To differentiate between the mucoid discharge in allergic conjunctivitis and the mucopurulent discharge of bacterial conjunctivitis, ask the patient to describe the color and intensity of discharge upon wakening. Discharge from bacterial conjunctivitis tends to be yellowish or greenish in color, and lids are often matted shut upon wakening, while in the case of allergic conjunctivitis, discharge is typically grey or white in color. Discharge from allergic conjunctivitis can also matte the eyelids shut, though this is not as common as in bacterial conjunctivitis. To differentiate between allergic conjunctivitis and viral conjunctivitis—which presents similarly—note the presence of pruritis.

Laterality in allergic eye disease is approached by many clinicians as absolute. There is a misconception that symptoms must be bilateral and symmetric because the response is to a factor that is ubiquitous in the environment, and therefore would cause similar reactions in both eyes. While true overall, there are two scenarios that may lead to a unilateral or asymmetric presentation. The first is that the patient is allergic to something that is not airborne, but rather is transferred to the ocular surface via a vector like the patient’s hand. The second is individuals with an allergy to dust mite feces who regularly sleep on their side.11

Treatment for SAC and PAC is often confined to palliative measures like cold compresses and nonpreserved artificial tears. For patients who require pharmaceutical intervention, however, a non-drowsy oral antihistamine should be used. Allergy sufferers can often achieve relief from multiple allergic conditions. In the case of a patient with significant ocular symptoms who also presents with severe dry eye, try treating with a multimodal antiallergy drop such as ketotifen, olopatadine or alcaftadine.

Moderate to Severe Allergies
The two more severe ocular allergic conditions are atopic keratoconjunctivitis (AKC) and vernal keratoconjunctivitis (VKC). These are chronic allergic inflammatory conditions with acute exacerbations that have severe visual consequences because of the potential for corneal involvement. In addition to findings of simple allergic conjunctivitis, AKC and VKC sufferers often report more discomfort and photophobia. These symptoms can have a profound impact on quality of life.12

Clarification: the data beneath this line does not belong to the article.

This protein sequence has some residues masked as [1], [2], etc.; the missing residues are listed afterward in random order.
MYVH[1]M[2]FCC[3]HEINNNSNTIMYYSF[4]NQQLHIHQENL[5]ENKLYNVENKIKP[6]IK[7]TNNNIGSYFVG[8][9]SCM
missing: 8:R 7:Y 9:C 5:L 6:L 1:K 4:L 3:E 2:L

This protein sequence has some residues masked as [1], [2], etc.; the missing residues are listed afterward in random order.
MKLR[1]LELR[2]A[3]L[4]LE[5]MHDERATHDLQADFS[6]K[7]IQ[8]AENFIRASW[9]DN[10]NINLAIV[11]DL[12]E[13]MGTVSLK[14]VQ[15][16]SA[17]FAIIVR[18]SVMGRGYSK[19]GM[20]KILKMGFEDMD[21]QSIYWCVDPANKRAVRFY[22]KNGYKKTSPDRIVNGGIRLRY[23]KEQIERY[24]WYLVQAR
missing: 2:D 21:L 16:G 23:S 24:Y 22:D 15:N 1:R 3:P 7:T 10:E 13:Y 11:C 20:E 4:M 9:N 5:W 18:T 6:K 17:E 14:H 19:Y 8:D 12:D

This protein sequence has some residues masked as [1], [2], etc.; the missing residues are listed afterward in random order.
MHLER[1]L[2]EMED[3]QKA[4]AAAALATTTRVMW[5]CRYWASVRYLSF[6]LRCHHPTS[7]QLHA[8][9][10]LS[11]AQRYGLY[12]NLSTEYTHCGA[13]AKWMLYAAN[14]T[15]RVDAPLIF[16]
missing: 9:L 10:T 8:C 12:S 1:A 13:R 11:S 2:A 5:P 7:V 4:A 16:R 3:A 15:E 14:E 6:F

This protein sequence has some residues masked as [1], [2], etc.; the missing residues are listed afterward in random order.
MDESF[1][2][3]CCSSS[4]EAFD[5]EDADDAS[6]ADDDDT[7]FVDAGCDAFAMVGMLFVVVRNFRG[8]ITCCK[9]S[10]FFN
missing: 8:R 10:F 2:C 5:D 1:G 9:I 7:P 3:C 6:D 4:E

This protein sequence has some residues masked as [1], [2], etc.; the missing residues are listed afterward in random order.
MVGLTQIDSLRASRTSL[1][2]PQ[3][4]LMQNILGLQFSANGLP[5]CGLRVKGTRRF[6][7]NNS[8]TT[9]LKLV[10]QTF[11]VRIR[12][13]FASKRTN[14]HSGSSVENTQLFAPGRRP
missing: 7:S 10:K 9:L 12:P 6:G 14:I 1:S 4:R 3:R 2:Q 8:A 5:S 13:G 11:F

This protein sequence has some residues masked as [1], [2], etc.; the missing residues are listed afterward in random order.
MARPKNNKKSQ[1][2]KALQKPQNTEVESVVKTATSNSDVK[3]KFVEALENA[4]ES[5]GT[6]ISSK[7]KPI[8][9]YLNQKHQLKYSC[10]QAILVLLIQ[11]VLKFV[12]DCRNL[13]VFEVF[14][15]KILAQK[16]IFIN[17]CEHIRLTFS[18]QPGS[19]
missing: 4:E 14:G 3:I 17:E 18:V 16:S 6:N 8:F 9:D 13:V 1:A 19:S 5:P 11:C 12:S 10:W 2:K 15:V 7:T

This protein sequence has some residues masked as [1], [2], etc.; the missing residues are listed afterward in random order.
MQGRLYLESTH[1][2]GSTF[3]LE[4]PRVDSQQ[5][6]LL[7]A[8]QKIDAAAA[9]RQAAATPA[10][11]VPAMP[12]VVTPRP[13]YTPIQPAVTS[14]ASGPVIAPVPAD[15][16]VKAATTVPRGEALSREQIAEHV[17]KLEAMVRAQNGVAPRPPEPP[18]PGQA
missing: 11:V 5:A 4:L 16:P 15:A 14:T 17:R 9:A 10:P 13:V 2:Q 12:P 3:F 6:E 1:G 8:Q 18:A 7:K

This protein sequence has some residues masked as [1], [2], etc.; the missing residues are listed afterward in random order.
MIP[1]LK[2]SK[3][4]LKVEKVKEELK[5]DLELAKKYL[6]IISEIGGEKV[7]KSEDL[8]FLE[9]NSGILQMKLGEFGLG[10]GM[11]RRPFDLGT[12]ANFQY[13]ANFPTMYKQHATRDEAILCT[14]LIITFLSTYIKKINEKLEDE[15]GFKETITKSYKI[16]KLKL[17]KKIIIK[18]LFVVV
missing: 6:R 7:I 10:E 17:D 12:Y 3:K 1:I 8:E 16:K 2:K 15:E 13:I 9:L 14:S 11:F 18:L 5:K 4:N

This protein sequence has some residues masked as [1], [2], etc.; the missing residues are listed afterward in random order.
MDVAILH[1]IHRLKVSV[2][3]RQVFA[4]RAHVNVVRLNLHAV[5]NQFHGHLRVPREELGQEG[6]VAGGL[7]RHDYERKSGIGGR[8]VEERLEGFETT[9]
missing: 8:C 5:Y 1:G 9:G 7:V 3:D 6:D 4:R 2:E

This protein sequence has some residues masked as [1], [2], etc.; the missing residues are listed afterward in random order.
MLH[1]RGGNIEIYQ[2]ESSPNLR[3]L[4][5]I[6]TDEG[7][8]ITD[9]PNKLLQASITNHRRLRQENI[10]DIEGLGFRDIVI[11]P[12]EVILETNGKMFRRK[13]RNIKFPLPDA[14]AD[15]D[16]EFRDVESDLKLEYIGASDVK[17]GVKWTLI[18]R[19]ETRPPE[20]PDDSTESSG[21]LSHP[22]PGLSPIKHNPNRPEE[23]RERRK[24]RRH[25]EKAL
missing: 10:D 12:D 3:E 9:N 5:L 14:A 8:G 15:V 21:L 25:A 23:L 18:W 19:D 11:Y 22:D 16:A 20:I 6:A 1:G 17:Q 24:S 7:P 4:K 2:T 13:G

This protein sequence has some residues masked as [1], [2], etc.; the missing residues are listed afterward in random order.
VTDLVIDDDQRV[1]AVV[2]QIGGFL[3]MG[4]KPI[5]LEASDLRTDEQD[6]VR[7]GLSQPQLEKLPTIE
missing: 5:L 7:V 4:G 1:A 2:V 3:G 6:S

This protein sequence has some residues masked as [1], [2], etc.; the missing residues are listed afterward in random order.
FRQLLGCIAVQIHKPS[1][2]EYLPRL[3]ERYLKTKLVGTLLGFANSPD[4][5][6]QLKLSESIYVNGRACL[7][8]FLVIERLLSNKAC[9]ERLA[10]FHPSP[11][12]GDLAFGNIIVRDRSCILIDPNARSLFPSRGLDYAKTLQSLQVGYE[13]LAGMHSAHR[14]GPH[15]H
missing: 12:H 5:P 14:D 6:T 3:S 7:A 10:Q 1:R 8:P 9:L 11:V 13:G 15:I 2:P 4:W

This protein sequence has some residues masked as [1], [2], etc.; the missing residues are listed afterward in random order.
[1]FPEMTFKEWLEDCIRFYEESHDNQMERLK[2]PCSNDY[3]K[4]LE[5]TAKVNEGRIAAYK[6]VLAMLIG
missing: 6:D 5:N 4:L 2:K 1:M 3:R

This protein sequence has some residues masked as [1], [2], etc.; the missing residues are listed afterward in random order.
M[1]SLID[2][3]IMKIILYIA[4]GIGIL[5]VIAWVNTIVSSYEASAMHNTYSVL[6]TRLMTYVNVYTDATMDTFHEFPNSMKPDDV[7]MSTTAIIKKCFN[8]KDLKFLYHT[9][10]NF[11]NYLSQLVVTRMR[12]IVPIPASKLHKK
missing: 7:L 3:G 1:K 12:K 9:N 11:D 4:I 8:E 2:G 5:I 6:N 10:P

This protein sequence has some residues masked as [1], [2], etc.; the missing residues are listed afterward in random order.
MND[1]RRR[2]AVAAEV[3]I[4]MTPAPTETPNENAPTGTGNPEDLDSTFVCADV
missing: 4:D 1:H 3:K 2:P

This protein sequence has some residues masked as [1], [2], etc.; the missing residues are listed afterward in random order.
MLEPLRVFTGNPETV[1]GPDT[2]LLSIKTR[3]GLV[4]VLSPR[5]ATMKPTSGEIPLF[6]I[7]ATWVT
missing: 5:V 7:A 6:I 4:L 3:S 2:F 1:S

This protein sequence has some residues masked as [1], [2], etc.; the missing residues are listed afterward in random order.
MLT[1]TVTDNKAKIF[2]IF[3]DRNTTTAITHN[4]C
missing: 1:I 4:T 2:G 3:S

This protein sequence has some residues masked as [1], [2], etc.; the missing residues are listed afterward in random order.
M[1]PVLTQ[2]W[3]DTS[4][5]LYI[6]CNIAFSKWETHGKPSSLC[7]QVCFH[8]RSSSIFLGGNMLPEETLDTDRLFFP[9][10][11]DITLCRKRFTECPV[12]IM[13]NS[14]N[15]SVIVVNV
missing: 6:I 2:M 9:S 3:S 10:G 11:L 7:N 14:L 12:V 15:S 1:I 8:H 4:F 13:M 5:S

Many of the clinical findings associated with AKC and VKC are characteristic of both conditions. Patients typically develop large papillae on the tarsal conjunctiva of the upper lid (Figure 2). Additionally, gelatinous lesions referred to as Horner points or Trantas dots form on the limbus, and a filamentary keratitis is sometimes present. Pseudomembranes can materialize in the lower and upper fornix and should be removed to prevent eventual formation of symblepharon. If left untreated, the corneal epithelium will begin to decompensate, with the potential for shield ulcers that leave the patient open to a higher risk of infection and eventual corneal scarring. Scarring of the upper palpebral conjunctiva from chronic inflammation can lead to shortening of the fornix and corneal scarring secondary to trichiasis.13

Distinguishing AKC from VKC relies on a few key clinical features. VKC typically affects preadolescent to early-adolescent males and may become exacerbated in certain seasons over others. Papillae on the upper tarsal conjunctiva are large, giving the appearance of cobblestones on exam. 

AKC, by contrast, has a late adolescence to early adulthood onset and generally does not show a gender predilection. Additionally, though the conjunctival papillary response can be pronounced, it is generally less so than with VKC. Most AKC patients have an associated atopic dermatitis (eczema) on or around the lids, though this is not always the case. One unique feature of AKC is the development of a “polar bear rug” cataract, or an anterior subcapsular cataract with a characteristic appearance that earns its nickname (Figure 3).  

Acute episodes of VKC and AKC are typically treated with topical steroids such as loteprednol or prednisolone drops. Due to the multitude of negative side effects, however, long-term steroid use should be avoided. New research suggests that immune modulators like cyclosporin A and tacrolimus may actually be better options for long-term management; however, these treatment options are still experimental and considered off-label.14-16 

The environment poses a constant threat to the ocular surface. The key to minimizing its effects is avoidance of the causative environmental agents and using supportive and therapeutic measures when avoidance is not practical or, as is often the case, not possible.